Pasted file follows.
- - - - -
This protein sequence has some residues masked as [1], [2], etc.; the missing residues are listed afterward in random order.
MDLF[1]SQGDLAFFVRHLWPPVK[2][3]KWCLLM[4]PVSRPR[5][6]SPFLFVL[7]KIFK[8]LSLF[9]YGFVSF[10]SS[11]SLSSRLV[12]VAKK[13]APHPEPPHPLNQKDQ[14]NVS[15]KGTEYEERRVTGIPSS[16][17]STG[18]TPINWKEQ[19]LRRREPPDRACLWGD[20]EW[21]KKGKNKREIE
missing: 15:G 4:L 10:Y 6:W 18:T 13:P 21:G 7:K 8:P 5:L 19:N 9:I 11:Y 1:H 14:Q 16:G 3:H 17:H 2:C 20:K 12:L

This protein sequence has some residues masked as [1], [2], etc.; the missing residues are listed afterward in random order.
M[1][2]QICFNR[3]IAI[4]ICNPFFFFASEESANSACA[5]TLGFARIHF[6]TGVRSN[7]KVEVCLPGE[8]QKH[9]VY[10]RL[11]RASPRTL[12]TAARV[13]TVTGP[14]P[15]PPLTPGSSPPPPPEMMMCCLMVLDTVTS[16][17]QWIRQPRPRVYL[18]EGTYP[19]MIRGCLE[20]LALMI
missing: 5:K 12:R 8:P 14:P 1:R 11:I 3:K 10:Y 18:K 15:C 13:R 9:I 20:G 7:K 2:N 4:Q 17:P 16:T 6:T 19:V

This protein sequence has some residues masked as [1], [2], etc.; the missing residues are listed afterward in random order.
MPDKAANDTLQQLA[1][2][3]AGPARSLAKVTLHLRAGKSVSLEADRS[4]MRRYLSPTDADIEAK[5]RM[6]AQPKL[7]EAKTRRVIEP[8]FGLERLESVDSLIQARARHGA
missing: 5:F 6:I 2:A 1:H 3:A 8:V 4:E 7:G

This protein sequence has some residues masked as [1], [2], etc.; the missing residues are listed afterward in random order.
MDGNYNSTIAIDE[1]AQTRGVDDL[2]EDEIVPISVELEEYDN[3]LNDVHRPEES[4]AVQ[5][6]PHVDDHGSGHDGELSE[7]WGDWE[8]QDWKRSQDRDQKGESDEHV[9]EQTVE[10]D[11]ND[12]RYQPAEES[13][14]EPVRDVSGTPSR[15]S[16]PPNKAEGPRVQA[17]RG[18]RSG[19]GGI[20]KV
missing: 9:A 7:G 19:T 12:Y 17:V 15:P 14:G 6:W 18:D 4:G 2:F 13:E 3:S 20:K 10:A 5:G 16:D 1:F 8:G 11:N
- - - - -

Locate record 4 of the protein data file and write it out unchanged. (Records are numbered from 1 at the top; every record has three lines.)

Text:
This protein sequence has some residues masked as [1], [2], etc.; the missing residues are listed afterward in random order.
MDGNYNSTIAIDE[1]AQTRGVDDL[2]EDEIVPISVELEEYDN[3]LNDVHRPEES[4]AVQ[5][6]PHVDDHGSGHDGELSE[7]WGDWE[8]QDWKRSQDRDQKGESDEHV[9]EQTVE[10]D[11]ND[12]RYQPAEES[13][14]EPVRDVSGTPSR[15]S[16]PPNKAEGPRVQA[17]RG[18]RSG[19]GGI[20]KV
missing: 9:A 7:G 19:T 12:Y 17:V 15:P 14:G 6:W 18:D 4:G 2:F 13:E 3:S 20:K 10:A 5:G 16:D 1:F 8:G 11:N